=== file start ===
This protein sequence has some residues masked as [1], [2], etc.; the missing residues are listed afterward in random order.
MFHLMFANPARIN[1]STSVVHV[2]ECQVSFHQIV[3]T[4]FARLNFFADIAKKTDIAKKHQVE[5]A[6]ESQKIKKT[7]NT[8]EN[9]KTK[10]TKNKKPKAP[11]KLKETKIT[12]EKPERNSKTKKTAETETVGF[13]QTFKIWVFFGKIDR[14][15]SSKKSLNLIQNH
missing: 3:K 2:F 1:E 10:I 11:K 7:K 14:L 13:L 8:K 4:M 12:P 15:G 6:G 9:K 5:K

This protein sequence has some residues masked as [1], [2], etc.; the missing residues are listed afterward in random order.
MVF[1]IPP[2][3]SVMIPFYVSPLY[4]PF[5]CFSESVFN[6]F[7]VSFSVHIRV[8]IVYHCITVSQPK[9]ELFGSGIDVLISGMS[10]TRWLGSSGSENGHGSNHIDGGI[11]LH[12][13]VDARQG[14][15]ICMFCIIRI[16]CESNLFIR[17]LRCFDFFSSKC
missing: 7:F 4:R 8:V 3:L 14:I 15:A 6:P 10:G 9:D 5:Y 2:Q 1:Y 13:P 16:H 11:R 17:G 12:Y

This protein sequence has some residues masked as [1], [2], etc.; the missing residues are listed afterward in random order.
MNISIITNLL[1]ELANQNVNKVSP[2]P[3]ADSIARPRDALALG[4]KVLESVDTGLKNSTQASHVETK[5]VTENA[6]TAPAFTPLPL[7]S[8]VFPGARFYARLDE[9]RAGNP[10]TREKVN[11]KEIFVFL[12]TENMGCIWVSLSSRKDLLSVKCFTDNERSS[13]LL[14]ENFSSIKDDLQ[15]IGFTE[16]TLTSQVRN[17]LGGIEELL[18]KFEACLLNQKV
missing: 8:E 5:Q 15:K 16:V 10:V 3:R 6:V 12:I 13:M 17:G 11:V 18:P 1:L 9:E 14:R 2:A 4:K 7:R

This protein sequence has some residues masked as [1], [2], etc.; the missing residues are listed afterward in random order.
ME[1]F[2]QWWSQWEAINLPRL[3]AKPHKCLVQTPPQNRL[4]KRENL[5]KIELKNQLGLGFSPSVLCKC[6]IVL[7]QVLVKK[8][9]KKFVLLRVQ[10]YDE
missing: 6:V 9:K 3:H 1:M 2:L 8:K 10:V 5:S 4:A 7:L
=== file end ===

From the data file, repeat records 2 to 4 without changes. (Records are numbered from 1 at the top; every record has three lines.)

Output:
This protein sequence has some residues masked as [1], [2], etc.; the missing residues are listed afterward in random order.
MVF[1]IPP[2][3]SVMIPFYVSPLY[4]PF[5]CFSESVFN[6]F[7]VSFSVHIRV[8]IVYHCITVSQPK[9]ELFGSGIDVLISGMS[10]TRWLGSSGSENGHGSNHIDGGI[11]LH[12][13]VDARQG[14][15]ICMFCIIRI[16]CESNLFIR[17]LRCFDFFSSKC
missing: 7:F 4:R 8:V 3:L 14:I 15:A 6:P 10:G 9:D 5:Y 2:Q 1:Y 13:P 16:H 11:R 17:G 12:Y

This protein sequence has some residues masked as [1], [2], etc.; the missing residues are listed afterward in random order.
MNISIITNLL[1]ELANQNVNKVSP[2]P[3]ADSIARPRDALALG[4]KVLESVDTGLKNSTQASHVETK[5]VTENA[6]TAPAFTPLPL[7]S[8]VFPGARFYARLDE[9]RAGNP[10]TREKVN[11]KEIFVFL[12]TENMGCIWVSLSSRKDLLSVKCFTDNERSS[13]LL[14]ENFSSIKDDLQ[15]IGFTE[16]TLTSQVRN[17]LGGIEELL[18]KFEACLLNQKV
missing: 8:E 5:Q 15:K 16:V 10:V 3:R 6:V 12:I 13:M 17:G 11:V 18:P 1:L 9:E 14:R 2:A 4:K 7:R

This protein sequence has some residues masked as [1], [2], etc.; the missing residues are listed afterward in random order.
ME[1]F[2]QWWSQWEAINLPRL[3]AKPHKCLVQTPPQNRL[4]KRENL[5]KIELKNQLGLGFSPSVLCKC[6]IVL[7]QVLVKK[8][9]KKFVLLRVQ[10]YDE
missing: 6:V 9:K 3:H 1:M 2:L 8:K 10:V 5:S 4:A 7:L